Director: Saket Chaudhary
Cast: Irrfan Khan, Saba Qamar, Deepak Dobriyal, Amrita Singh
I think since the time British ruled over India, the Indians have always looked at the fluent English-speaking elite of the society with awe, admiration and a sense of ‘I wish I were like them’! Even after the independence, the situation hasn’t changed much. The poor Bharat-dwellers still rank a distant second to the affluent India-residents. Thanks to this peculiar social outlook, many Indians genuinely think that regional language-based schools are no good compared to Queen’s language-based ones, especially if one wants his/her kids to have better prospects in life and career! Saket Chaudhary’s Hindi Medium takes a satirical look at this rather unnecessary and unholy English-school education- fixation.
What’s the plot?
A reasonably successful apparel shop-owner (Irrfan Khan) cares two hoots about social pretensions and is quite happy in his modest Chandni Chowk mohalla. It is his long-time sweetheart-turned-wife (Saba Qamar) who wants to escape from their middle class desi life and she insists that her daughter should get admission into the city’s most expensive, top- ranked English-medium school. The poor hubby has never said no to his wife and here, too he goes all out to fulfill her wish. Thus begins their crazy journey to secure that elusive exclusive admission. The first step? Off they go to try and fit into Delhi’s posh Vasant Viharites. Next, the coaching classes training the parents and the kid to pass the admission interview. Then, an attempt to scam their way through the economically backward quota! What lessons will they learn in the process?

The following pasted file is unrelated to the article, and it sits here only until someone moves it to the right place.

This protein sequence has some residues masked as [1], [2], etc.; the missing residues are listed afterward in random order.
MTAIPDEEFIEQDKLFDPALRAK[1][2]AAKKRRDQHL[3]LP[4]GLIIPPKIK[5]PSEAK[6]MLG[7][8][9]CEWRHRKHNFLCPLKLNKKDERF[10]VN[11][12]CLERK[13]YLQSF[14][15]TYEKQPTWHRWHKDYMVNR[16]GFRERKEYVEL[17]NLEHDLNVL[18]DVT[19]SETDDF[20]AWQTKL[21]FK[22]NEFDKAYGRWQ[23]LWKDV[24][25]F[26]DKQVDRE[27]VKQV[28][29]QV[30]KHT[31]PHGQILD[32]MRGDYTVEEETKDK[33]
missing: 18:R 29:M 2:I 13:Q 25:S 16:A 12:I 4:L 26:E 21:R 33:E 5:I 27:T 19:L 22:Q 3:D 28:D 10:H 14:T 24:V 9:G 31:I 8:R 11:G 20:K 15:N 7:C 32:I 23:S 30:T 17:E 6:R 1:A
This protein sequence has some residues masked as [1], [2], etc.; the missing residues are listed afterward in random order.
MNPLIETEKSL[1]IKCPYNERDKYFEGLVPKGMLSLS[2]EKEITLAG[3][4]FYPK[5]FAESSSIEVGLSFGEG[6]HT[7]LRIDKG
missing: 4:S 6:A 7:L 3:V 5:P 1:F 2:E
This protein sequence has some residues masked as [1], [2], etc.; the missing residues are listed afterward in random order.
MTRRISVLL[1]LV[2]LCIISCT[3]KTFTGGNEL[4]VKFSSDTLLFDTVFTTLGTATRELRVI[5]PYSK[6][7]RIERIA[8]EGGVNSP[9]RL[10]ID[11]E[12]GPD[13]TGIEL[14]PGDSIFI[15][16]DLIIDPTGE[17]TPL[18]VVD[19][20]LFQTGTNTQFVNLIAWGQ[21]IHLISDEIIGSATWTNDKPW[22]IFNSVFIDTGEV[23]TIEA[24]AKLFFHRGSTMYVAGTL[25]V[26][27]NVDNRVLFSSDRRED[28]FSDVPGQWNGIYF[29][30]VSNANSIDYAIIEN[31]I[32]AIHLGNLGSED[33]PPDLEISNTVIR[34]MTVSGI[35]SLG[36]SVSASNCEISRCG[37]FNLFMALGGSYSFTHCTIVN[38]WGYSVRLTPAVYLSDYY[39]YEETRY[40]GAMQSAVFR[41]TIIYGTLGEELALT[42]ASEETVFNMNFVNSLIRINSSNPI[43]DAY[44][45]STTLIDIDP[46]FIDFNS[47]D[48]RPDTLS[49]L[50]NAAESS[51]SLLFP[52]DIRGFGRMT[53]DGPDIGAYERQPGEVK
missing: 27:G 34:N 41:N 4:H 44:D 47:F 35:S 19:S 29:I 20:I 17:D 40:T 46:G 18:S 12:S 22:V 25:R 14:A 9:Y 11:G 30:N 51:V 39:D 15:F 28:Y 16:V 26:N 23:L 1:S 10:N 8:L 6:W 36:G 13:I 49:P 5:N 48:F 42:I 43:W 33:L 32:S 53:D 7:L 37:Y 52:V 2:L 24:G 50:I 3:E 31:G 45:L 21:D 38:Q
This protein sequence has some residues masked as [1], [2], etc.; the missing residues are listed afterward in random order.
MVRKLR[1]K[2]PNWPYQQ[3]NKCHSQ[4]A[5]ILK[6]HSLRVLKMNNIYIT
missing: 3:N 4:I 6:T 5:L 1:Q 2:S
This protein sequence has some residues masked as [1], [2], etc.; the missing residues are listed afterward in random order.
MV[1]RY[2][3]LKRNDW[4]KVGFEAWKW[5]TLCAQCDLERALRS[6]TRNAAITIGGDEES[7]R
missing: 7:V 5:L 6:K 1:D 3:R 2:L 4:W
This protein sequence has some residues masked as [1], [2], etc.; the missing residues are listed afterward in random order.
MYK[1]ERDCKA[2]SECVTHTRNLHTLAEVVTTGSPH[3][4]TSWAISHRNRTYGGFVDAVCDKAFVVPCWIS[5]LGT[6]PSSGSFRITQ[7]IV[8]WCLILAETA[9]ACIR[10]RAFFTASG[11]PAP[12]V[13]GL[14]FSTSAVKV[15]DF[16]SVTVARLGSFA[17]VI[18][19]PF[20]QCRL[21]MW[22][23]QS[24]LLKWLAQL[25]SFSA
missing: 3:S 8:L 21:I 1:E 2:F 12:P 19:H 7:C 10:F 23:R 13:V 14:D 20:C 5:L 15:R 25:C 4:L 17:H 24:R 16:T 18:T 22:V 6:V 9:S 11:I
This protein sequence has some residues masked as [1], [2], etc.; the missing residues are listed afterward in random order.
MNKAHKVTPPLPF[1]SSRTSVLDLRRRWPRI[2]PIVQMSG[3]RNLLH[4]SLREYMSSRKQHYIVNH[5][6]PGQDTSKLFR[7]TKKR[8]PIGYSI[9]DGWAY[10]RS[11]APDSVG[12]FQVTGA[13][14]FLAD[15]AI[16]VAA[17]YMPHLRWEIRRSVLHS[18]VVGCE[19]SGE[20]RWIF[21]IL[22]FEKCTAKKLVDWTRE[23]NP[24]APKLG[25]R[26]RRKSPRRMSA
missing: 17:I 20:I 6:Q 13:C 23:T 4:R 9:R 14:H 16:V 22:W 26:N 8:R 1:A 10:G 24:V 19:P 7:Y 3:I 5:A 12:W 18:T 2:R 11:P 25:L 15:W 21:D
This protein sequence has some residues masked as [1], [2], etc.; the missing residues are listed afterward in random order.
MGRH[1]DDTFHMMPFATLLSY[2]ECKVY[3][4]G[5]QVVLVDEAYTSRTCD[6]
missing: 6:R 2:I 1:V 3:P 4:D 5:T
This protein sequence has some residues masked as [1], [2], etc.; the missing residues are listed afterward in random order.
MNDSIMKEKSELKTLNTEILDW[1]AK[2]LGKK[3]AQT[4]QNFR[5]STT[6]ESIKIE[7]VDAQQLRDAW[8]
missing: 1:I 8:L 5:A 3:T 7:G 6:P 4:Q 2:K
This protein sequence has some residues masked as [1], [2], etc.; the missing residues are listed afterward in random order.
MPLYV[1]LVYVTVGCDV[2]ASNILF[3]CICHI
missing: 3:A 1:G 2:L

· A very relevant social issue presented as a comic satire.
· Some very pertinent scenes about the crazy rat-race that the present-day education has become and how differently people look at English medium versus regional language medium.
· Irrfan and Saba make a fine screen-couple and with a cute kid in tow, they make this bumpy family ride enjoyable.
· Deepak Dobriyal (‘Pappi’ from Tanu Weds Manu!) makes fine impression as the family’s poor, helping neighbor.
· The overall storyline and directorial treatment is too simplistic, unrealistic and melodramatic.
· The ‘All rich are bad and all poor are good’ portrayal loses objectivity.
· Preachy climax.
Instead of an intelligent social comedy, Hindi Medium ultimately ends up as a very broad-brushed, manipulative message-film. The reason it still holds interest is the lead pair’s excellent chemistry and an entertaining eye-opening perspective on Indian primary education!